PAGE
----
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Dancing Spaghetti

Spaghetti is denser than water and, therefore, sinks when placed in water. When
spaghetti is placed in a solution of baking soda and vinegar, the spaghetti
rises to the surface due to the carbon dioxide gas that adheres to it. When the
spaghetti reaches the surface, the gas is released, and the spaghetti sinks


1 1000-mL beaker
1 glass mixing bowl
10 g sodium hydrogen carbonate
3 Tsp baking soda
45 mL 3% acetic acid
4-5 Tbsp vinegar
10 2-cm pieces of vermacelli


1. Fill a clear container 3/4 full with water. Add the sodium hydrogen
carbonate (or baking soda) and stir to dissolve.
2. Break the vermicelli into 2-cm, or 1-inch, pieces and add them to the
3. Add the acetic acid (vinegar). If the vermicelli does not begin to "dance"
after a few minutes, add more sodium hydrogen carbonate and acetic acid.
4. If possible, substitute raisins for the vermicelli.

Results and Conclusions:

1. Vinegar (HC2H3O2) is a 5% solution of acetic acid. It reacts with baking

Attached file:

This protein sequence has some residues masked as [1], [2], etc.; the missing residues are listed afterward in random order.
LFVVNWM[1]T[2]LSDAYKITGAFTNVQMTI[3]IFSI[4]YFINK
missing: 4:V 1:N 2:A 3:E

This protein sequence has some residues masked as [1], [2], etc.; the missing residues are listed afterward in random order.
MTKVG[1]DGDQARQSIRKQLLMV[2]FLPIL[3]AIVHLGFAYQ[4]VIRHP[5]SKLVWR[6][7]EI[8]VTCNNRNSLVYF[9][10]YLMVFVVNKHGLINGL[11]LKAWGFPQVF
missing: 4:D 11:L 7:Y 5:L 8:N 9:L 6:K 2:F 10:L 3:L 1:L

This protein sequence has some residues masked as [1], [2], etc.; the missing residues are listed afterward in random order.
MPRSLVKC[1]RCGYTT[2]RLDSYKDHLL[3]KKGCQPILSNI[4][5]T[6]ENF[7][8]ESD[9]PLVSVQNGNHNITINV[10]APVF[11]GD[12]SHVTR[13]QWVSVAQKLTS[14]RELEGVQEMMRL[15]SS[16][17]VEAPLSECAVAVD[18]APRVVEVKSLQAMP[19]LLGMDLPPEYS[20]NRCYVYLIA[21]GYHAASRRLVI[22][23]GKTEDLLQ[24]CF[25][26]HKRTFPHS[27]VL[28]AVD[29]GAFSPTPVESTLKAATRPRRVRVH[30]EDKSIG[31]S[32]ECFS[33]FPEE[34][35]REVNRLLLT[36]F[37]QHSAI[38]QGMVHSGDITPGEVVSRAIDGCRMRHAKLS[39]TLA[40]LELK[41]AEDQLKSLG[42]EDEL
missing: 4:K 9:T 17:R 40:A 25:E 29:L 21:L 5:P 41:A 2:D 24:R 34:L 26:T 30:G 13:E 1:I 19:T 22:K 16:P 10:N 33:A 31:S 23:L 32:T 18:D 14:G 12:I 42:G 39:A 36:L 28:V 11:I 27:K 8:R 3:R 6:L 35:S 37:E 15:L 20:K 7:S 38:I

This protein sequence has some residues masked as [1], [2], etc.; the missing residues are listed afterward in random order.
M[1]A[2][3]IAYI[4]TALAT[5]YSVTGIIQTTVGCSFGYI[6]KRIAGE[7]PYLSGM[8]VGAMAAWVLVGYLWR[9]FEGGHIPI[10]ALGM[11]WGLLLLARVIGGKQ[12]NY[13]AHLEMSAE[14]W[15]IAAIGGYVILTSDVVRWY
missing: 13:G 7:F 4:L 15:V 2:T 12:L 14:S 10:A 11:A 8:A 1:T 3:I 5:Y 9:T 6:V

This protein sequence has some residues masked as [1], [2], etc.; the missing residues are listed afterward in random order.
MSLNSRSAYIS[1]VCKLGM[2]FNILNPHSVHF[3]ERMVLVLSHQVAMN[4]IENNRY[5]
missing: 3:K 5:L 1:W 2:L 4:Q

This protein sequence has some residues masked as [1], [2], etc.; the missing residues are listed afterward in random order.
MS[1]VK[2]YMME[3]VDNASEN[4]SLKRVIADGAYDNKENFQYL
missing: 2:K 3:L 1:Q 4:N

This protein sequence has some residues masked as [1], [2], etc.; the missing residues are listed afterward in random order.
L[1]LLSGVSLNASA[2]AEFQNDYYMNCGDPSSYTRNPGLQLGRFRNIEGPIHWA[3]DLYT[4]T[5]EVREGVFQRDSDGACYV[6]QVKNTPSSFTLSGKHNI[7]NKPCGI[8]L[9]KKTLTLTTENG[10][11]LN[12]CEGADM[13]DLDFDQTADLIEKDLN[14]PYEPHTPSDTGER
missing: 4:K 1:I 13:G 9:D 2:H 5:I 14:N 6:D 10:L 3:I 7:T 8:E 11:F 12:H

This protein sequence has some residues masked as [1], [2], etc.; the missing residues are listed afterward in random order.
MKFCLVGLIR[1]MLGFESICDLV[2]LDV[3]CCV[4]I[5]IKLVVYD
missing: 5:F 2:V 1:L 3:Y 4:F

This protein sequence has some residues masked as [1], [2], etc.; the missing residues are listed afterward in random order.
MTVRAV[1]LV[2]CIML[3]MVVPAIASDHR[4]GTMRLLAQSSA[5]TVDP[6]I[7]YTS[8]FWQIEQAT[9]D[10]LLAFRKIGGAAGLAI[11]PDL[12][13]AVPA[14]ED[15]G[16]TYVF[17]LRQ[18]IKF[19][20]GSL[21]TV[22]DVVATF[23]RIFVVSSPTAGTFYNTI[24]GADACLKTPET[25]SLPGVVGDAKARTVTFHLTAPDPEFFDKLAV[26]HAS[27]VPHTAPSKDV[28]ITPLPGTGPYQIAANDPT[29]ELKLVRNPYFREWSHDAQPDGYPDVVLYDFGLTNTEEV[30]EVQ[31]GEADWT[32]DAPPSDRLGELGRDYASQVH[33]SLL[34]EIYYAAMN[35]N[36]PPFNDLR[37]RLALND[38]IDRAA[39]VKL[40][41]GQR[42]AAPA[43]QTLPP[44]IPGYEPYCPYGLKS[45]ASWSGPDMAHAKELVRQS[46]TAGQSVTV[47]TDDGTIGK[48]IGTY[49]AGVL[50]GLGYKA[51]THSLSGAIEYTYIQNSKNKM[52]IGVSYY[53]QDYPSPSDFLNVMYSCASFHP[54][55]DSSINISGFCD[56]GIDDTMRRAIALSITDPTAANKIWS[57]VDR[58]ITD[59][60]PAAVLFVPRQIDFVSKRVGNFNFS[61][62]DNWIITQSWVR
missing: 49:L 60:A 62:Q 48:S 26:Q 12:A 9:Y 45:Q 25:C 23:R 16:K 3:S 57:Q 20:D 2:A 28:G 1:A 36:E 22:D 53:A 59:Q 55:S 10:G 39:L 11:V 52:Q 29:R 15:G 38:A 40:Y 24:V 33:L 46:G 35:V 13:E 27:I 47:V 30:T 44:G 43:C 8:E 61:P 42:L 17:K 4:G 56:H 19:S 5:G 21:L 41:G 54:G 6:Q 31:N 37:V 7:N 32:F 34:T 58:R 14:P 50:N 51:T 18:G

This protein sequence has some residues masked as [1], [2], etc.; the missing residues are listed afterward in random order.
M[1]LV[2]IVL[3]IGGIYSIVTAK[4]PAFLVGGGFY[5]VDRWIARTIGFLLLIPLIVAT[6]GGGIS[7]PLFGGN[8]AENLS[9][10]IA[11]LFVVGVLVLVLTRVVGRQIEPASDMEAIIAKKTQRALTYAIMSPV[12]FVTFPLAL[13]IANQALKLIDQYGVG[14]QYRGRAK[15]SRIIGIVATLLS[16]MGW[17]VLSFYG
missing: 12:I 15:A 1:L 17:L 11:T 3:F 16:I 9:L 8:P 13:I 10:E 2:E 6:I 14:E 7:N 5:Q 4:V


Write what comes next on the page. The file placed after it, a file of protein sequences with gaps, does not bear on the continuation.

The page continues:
soda, sodium hydrogen carbonate (NaHCO3), to produce a carbon dioxide gas (CO2)
and sodium acetate (NaC2H3O2). The reaction can be written as follows:

NaHCO3 (aq) + HC2H3O2 (aq) ------> CO2 (g) + H2O (l) + NaC2H3O2 (aq)

Bubbles of carbon dioxide gas adhere to the surface of the spaghetti. The result
is that the sum of the density of the spaghetti and the gas is less than that of
the water solution. Thus, the pieces rise to the surface. Many of the bubbles
are released at the surface, and the density of the spaghetti becomes again
greater than that of the solution. Thus, the spaghetti sinks. Children’s
"water-wings" operate on the same principle by adding to the volume of the child
without increasing the mass considerably.

2. The amounts of baking soda and vinegar are approximate and depend on the size
of the container used. If a larger container is used, increase the amount of
baking soda and vinegar appropriately.


1. Raisins can be used in addition to, or in place of, the spaghetti.

2. Add a drop of food coloring to your water to enhance "dance" movement.